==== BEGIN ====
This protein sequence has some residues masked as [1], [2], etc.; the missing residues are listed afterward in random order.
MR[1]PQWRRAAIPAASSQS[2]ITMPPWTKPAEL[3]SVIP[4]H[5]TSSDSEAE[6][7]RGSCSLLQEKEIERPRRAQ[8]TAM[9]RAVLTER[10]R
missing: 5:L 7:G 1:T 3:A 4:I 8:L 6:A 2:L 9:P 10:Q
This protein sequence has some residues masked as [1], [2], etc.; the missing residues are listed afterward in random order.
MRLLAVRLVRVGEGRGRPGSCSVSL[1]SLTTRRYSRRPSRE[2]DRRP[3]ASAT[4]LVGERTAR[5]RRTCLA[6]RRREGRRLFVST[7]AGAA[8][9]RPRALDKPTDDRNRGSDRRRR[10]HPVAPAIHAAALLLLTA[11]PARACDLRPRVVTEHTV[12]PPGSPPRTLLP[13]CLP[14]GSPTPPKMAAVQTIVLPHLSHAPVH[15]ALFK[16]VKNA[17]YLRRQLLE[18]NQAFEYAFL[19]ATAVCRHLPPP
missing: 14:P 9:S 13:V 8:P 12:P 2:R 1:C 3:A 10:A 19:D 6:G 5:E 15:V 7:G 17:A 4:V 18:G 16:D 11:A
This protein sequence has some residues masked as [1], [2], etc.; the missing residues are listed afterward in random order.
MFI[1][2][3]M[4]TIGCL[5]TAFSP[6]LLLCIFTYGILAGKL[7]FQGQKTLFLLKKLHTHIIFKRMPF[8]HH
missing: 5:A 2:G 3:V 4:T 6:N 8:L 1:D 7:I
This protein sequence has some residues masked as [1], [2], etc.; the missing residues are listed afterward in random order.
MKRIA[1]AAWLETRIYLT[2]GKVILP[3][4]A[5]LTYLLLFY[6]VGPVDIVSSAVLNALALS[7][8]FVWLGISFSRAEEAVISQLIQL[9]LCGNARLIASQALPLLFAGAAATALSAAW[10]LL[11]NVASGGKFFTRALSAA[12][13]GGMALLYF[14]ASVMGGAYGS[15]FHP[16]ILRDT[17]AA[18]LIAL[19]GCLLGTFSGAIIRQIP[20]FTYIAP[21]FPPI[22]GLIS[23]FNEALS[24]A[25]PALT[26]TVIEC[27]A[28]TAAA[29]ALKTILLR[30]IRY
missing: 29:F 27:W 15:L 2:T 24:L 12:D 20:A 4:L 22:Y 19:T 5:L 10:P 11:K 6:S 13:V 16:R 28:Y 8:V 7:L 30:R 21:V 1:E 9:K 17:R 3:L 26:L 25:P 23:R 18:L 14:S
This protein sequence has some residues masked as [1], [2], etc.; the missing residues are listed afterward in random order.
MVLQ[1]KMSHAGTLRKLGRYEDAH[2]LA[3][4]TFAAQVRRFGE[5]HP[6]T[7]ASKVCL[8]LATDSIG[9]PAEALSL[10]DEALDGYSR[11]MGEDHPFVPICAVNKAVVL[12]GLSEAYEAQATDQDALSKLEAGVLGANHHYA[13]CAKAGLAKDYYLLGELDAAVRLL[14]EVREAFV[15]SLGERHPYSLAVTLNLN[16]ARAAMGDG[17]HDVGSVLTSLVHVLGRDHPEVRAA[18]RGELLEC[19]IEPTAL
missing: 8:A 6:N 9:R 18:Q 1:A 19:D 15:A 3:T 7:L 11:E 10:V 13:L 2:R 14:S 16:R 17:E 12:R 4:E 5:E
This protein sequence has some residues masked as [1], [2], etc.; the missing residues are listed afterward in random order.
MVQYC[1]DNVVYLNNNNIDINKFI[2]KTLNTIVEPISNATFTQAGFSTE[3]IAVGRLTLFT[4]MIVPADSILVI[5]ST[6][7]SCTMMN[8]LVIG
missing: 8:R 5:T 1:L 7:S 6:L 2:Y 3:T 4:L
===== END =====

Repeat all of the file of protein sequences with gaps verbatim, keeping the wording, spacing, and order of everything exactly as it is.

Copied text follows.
This protein sequence has some residues masked as [1], [2], etc.; the missing residues are listed afterward in random order.
MR[1]PQWRRAAIPAASSQS[2]ITMPPWTKPAEL[3]SVIP[4]H[5]TSSDSEAE[6][7]RGSCSLLQEKEIERPRRAQ[8]TAM[9]RAVLTER[10]R
missing: 5:L 7:G 1:T 3:A 4:I 8:L 6:A 2:L 9:P 10:Q
This protein sequence has some residues masked as [1], [2], etc.; the missing residues are listed afterward in random order.
MRLLAVRLVRVGEGRGRPGSCSVSL[1]SLTTRRYSRRPSRE[2]DRRP[3]ASAT[4]LVGERTAR[5]RRTCLA[6]RRREGRRLFVST[7]AGAA[8][9]RPRALDKPTDDRNRGSDRRRR[10]HPVAPAIHAAALLLLTA[11]PARACDLRPRVVTEHTV[12]PPGSPPRTLLP[13]CLP[14]GSPTPPKMAAVQTIVLPHLSHAPVH[15]ALFK[16]VKNA[17]YLRRQLLE[18]NQAFEYAFL[19]ATAVCRHLPPP
missing: 14:P 9:S 13:V 8:P 12:P 2:R 1:C 3:A 10:A 19:D 6:G 5:E 15:V 7:G 17:A 4:V 18:G 16:D 11:A
This protein sequence has some residues masked as [1], [2], etc.; the missing residues are listed afterward in random order.
MFI[1][2][3]M[4]TIGCL[5]TAFSP[6]LLLCIFTYGILAGKL[7]FQGQKTLFLLKKLHTHIIFKRMPF[8]HH
missing: 5:A 2:G 3:V 4:T 6:N 8:L 1:D 7:I
This protein sequence has some residues masked as [1], [2], etc.; the missing residues are listed afterward in random order.
MKRIA[1]AAWLETRIYLT[2]GKVILP[3][4]A[5]LTYLLLFY[6]VGPVDIVSSAVLNALALS[7][8]FVWLGISFSRAEEAVISQLIQL[9]LCGNARLIASQALPLLFAGAAATALSAAW[10]LL[11]NVASGGKFFTRALSAA[12][13]GGMALLYF[14]ASVMGGAYGS[15]FHP[16]ILRDT[17]AA[18]LIAL[19]GCLLGTFSGAIIRQIP[20]FTYIAP[21]FPPI[22]GLIS[23]FNEALS[24]A[25]PALT[26]TVIEC[27]A[28]TAAA[29]ALKTILLR[30]IRY
missing: 29:F 27:W 15:L 2:T 24:L 12:D 20:A 4:L 22:Y 19:T 5:L 10:P 11:K 6:S 13:V 16:R 28:Y 8:V 7:L 30:R 21:V 1:E 9:K 17:R 3:L 26:L 25:P 23:R 18:L 14:S
This protein sequence has some residues masked as [1], [2], etc.; the missing residues are listed afterward in random order.
MVLQ[1]KMSHAGTLRKLGRYEDAH[2]LA[3][4]TFAAQVRRFGE[5]HP[6]T[7]ASKVCL[8]LATDSIG[9]PAEALSL[10]DEALDGYSR[11]MGEDHPFVPICAVNKAVVL[12]GLSEAYEAQATDQDALSKLEAGVLGANHHYA[13]CAKAGLAKDYYLLGELDAAVRLL[14]EVREAFV[15]SLGERHPYSLAVTLNLN[16]ARAAMGDG[17]HDVGSVLTSLVHVLGRDHPEVRAA[18]RGELLEC[19]IEPTAL
missing: 8:A 6:N 9:R 18:Q 1:A 19:D 15:A 3:T 7:L 11:E 10:V 13:L 2:R 14:S 16:R 17:E 12:R 4:E 5:E
This protein sequence has some residues masked as [1], [2], etc.; the missing residues are listed afterward in random order.
MVQYC[1]DNVVYLNNNNIDINKFI[2]KTLNTIVEPISNATFTQAGFSTE[3]IAVGRLTLFT[4]MIVPADSILVI[5]ST[6][7]SCTMMN[8]LVIG
missing: 8:R 5:T 1:L 7:S 6:L 2:Y 3:T 4:L